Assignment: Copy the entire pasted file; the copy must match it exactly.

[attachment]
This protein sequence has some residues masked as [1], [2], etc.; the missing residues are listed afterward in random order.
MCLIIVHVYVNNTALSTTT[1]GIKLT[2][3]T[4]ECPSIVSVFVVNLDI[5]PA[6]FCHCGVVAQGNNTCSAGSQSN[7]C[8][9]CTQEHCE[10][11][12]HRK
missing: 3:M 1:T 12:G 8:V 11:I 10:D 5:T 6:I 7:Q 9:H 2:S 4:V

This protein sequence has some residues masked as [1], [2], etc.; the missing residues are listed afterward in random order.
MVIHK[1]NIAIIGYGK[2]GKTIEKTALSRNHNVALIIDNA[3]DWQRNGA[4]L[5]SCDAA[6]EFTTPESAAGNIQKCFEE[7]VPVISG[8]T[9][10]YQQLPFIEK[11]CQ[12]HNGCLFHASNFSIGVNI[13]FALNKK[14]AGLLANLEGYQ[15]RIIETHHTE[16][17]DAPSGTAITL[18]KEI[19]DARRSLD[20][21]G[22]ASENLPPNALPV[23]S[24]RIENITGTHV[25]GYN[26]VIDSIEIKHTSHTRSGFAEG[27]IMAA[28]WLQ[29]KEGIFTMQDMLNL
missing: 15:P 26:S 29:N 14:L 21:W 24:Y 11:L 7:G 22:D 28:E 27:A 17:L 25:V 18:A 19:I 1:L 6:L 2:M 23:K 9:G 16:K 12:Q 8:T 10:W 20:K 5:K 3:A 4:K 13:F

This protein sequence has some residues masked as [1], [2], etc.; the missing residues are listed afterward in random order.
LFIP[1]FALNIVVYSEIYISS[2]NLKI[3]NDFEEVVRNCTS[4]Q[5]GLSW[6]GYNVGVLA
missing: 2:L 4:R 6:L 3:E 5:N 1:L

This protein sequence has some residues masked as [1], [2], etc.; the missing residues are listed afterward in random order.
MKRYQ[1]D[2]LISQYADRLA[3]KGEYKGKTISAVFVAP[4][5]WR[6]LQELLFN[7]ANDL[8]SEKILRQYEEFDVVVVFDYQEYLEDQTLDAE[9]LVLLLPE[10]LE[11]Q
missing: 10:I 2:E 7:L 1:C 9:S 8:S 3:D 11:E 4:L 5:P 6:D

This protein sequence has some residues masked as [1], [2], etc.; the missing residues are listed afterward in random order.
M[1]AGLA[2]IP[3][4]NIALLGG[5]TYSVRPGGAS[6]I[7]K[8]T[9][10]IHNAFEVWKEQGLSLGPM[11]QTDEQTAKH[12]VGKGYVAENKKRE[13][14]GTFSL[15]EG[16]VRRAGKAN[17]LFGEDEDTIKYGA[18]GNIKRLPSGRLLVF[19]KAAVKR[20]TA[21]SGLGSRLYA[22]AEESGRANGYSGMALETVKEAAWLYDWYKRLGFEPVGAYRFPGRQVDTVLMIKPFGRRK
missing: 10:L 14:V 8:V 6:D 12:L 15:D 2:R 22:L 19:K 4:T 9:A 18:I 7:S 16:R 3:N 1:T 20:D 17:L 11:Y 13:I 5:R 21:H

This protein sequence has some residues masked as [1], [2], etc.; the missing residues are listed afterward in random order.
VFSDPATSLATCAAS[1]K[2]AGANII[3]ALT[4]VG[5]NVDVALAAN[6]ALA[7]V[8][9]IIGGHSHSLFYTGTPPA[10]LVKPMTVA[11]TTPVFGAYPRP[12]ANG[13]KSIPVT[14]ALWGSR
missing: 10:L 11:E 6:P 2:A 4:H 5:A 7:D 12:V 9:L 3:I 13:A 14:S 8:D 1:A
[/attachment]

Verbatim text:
This protein sequence has some residues masked as [1], [2], etc.; the missing residues are listed afterward in random order.
MCLIIVHVYVNNTALSTTT[1]GIKLT[2][3]T[4]ECPSIVSVFVVNLDI[5]PA[6]FCHCGVVAQGNNTCSAGSQSN[7]C[8][9]CTQEHCE[10][11][12]HRK
missing: 3:M 1:T 12:G 8:V 11:I 10:D 5:T 6:I 7:Q 9:H 2:S 4:V

This protein sequence has some residues masked as [1], [2], etc.; the missing residues are listed afterward in random order.
MVIHK[1]NIAIIGYGK[2]GKTIEKTALSRNHNVALIIDNA[3]DWQRNGA[4]L[5]SCDAA[6]EFTTPESAAGNIQKCFEE[7]VPVISG[8]T[9][10]YQQLPFIEK[11]CQ[12]HNGCLFHASNFSIGVNI[13]FALNKK[14]AGLLANLEGYQ[15]RIIETHHTE[16][17]DAPSGTAITL[18]KEI[19]DARRSLD[20][21]G[22]ASENLPPNALPV[23]S[24]RIENITGTHV[25]GYN[26]VIDSIEIKHTSHTRSGFAEG[27]IMAA[28]WLQ[29]KEGIFTMQDMLNL
missing: 15:P 26:S 29:N 14:L 21:W 24:Y 11:L 7:G 22:D 28:E 27:A 17:L 25:V 18:A 19:I 1:L 6:L 2:M 23:K 9:G 16:K 12:Q 8:T 10:W 20:K 5:K 3:A 4:K 13:F

This protein sequence has some residues masked as [1], [2], etc.; the missing residues are listed afterward in random order.
LFIP[1]FALNIVVYSEIYISS[2]NLKI[3]NDFEEVVRNCTS[4]Q[5]GLSW[6]GYNVGVLA
missing: 2:L 4:R 6:L 3:E 5:N 1:L

This protein sequence has some residues masked as [1], [2], etc.; the missing residues are listed afterward in random order.
MKRYQ[1]D[2]LISQYADRLA[3]KGEYKGKTISAVFVAP[4][5]WR[6]LQELLFN[7]ANDL[8]SEKILRQYEEFDVVVVFDYQEYLEDQTLDAE[9]LVLLLPE[10]LE[11]Q
missing: 10:I 2:E 7:L 1:C 9:S 8:S 3:D 11:E 4:L 5:P 6:D

This protein sequence has some residues masked as [1], [2], etc.; the missing residues are listed afterward in random order.
M[1]AGLA[2]IP[3][4]NIALLGG[5]TYSVRPGGAS[6]I[7]K[8]T[9][10]IHNAFEVWKEQGLSLGPM[11]QTDEQTAKH[12]VGKGYVAENKKRE[13][14]GTFSL[15]EG[16]VRRAGKAN[17]LFGEDEDTIKYGA[18]GNIKRLPSGRLLVF[19]KAAVKR[20]TA[21]SGLGSRLYA[22]AEESGRANGYSGMALETVKEAAWLYDWYKRLGFEPVGAYRFPGRQVDTVLMIKPFGRRK
missing: 10:L 14:V 8:V 6:D 12:L 15:D 2:R 22:L 19:K 4:T 9:A 18:I 7:S 16:R 3:N 1:T 20:D 17:L 11:Y 13:I 5:R 21:H

This protein sequence has some residues masked as [1], [2], etc.; the missing residues are listed afterward in random order.
VFSDPATSLATCAAS[1]K[2]AGANII[3]ALT[4]VG[5]NVDVALAAN[6]ALA[7]V[8][9]IIGGHSHSLFYTGTPPA[10]LVKPMTVA[11]TTPVFGAYPRP[12]ANG[13]KSIPVT[14]ALWGSR
missing: 10:L 11:E 6:P 2:A 4:H 5:A 7:D 12:V 9:L 3:I 13:A 14:S 8:D 1:A